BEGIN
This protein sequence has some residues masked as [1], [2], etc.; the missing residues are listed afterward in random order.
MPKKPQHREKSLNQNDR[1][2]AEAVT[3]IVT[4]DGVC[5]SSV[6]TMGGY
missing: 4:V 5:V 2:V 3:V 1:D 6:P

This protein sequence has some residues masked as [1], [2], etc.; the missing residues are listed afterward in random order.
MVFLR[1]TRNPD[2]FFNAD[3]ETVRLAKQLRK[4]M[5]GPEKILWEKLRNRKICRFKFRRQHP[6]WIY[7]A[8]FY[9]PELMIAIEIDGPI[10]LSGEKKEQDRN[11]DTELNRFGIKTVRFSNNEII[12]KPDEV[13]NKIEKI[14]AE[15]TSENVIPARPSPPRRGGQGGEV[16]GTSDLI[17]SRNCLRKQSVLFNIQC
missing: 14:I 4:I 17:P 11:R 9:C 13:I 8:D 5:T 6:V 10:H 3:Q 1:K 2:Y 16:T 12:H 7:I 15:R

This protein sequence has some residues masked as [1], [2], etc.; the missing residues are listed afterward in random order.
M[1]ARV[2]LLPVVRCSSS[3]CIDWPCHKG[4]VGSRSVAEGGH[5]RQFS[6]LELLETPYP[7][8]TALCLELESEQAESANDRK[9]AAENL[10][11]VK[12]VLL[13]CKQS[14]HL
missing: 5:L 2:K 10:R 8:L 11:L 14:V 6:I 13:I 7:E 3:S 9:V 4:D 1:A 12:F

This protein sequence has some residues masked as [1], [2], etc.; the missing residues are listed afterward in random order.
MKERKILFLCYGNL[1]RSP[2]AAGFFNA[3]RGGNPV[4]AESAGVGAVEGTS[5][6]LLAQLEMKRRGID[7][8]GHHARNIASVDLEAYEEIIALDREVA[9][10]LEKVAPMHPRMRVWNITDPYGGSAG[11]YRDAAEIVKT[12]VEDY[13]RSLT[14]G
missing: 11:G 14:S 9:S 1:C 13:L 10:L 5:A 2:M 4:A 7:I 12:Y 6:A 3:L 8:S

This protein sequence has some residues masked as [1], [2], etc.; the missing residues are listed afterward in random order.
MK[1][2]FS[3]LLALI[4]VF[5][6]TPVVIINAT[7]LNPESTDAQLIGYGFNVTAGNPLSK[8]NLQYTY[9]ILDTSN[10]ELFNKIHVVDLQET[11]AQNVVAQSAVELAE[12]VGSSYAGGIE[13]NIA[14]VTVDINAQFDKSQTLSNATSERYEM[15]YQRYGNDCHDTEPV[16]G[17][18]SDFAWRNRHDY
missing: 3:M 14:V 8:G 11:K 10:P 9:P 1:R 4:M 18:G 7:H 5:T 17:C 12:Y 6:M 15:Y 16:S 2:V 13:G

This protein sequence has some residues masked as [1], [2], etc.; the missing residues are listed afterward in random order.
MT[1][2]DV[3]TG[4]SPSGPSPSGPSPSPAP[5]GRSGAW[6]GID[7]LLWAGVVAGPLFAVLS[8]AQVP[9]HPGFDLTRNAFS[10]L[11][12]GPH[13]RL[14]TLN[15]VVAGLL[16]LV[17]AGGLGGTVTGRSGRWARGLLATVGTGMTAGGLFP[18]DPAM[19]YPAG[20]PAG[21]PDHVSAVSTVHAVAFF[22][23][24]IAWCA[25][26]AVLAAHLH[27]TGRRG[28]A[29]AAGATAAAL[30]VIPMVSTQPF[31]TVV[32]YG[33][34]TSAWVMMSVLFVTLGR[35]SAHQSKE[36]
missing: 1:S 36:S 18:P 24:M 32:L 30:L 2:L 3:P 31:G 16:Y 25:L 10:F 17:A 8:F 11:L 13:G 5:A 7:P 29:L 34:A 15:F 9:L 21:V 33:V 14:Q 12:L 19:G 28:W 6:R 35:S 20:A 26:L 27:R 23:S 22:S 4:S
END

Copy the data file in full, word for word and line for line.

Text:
This protein sequence has some residues masked as [1], [2], etc.; the missing residues are listed afterward in random order.
MPKKPQHREKSLNQNDR[1][2]AEAVT[3]IVT[4]DGVC[5]SSV[6]TMGGY
missing: 4:V 5:V 2:V 3:V 1:D 6:P

This protein sequence has some residues masked as [1], [2], etc.; the missing residues are listed afterward in random order.
MVFLR[1]TRNPD[2]FFNAD[3]ETVRLAKQLRK[4]M[5]GPEKILWEKLRNRKICRFKFRRQHP[6]WIY[7]A[8]FY[9]PELMIAIEIDGPI[10]LSGEKKEQDRN[11]DTELNRFGIKTVRFSNNEII[12]KPDEV[13]NKIEKI[14]AE[15]TSENVIPARPSPPRRGGQGGEV[16]GTSDLI[17]SRNCLRKQSVLFNIQC
missing: 14:I 4:I 17:P 11:R 9:C 13:I 8:D 5:T 6:V 10:H 3:Q 1:K 2:Y 16:T 12:H 7:I 15:R

This protein sequence has some residues masked as [1], [2], etc.; the missing residues are listed afterward in random order.
M[1]ARV[2]LLPVVRCSSS[3]CIDWPCHKG[4]VGSRSVAEGGH[5]RQFS[6]LELLETPYP[7][8]TALCLELESEQAESANDRK[9]AAENL[10][11]VK[12]VLL[13]CKQS[14]HL
missing: 5:L 2:K 10:R 8:L 11:L 14:V 6:I 13:I 7:E 3:S 9:V 4:D 1:A 12:F

This protein sequence has some residues masked as [1], [2], etc.; the missing residues are listed afterward in random order.
MKERKILFLCYGNL[1]RSP[2]AAGFFNA[3]RGGNPV[4]AESAGVGAVEGTS[5][6]LLAQLEMKRRGID[7][8]GHHARNIASVDLEAYEEIIALDREVA[9][10]LEKVAPMHPRMRVWNITDPYGGSAG[11]YRDAAEIVKT[12]VEDY[13]RSLT[14]G
missing: 11:G 14:S 9:S 1:C 13:L 10:L 5:A 2:M 4:A 7:I 12:Y 6:A 3:L 8:S

This protein sequence has some residues masked as [1], [2], etc.; the missing residues are listed afterward in random order.
MK[1][2]FS[3]LLALI[4]VF[5][6]TPVVIINAT[7]LNPESTDAQLIGYGFNVTAGNPLSK[8]NLQYTY[9]ILDTSN[10]ELFNKIHVVDLQET[11]AQNVVAQSAVELAE[12]VGSSYAGGIE[13]NIA[14]VTVDINAQFDKSQTLSNATSERYEM[15]YQRYGNDCHDTEPV[16]G[17][18]SDFAWRNRHDY
missing: 3:M 14:V 8:G 11:K 10:P 9:P 1:R 4:M 18:G 7:H 5:T 17:C 12:Y 6:M 15:Y 16:S 2:V 13:G

This protein sequence has some residues masked as [1], [2], etc.; the missing residues are listed afterward in random order.
MT[1][2]DV[3]TG[4]SPSGPSPSGPSPSPAP[5]GRSGAW[6]GID[7]LLWAGVVAGPLFAVLS[8]AQVP[9]HPGFDLTRNAFS[10]L[11][12]GPH[13]RL[14]TLN[15]VVAGLL[16]LV[17]AGGLGGTVTGRSGRWARGLLATVGTGMTAGGLFP[18]DPAM[19]YPAG[20]PAG[21]PDHVSAVSTVHAVAFF[22][23][24]IAWCA[25][26]AVLAAHLH[27]TGRRG[28]A[29]AAGATAAAL[30]VIPMVSTQPF[31]TVV[32]YG[33][34]TSAWVMMSVLFVTLGR[35]SAHQSKE[36]
missing: 1:S 36:S 18:P 24:M 32:L 30:L 2:L 3:P 31:G 16:Y 25:L 10:F 17:A 8:F 11:L 13:G 5:A 7:P 29:L 34:A 15:F 9:L 21:V 33:V 14:Q 12:L 19:G 28:W 6:R 35:S 20:A 26:L 27:R 23:S 22:S 4:S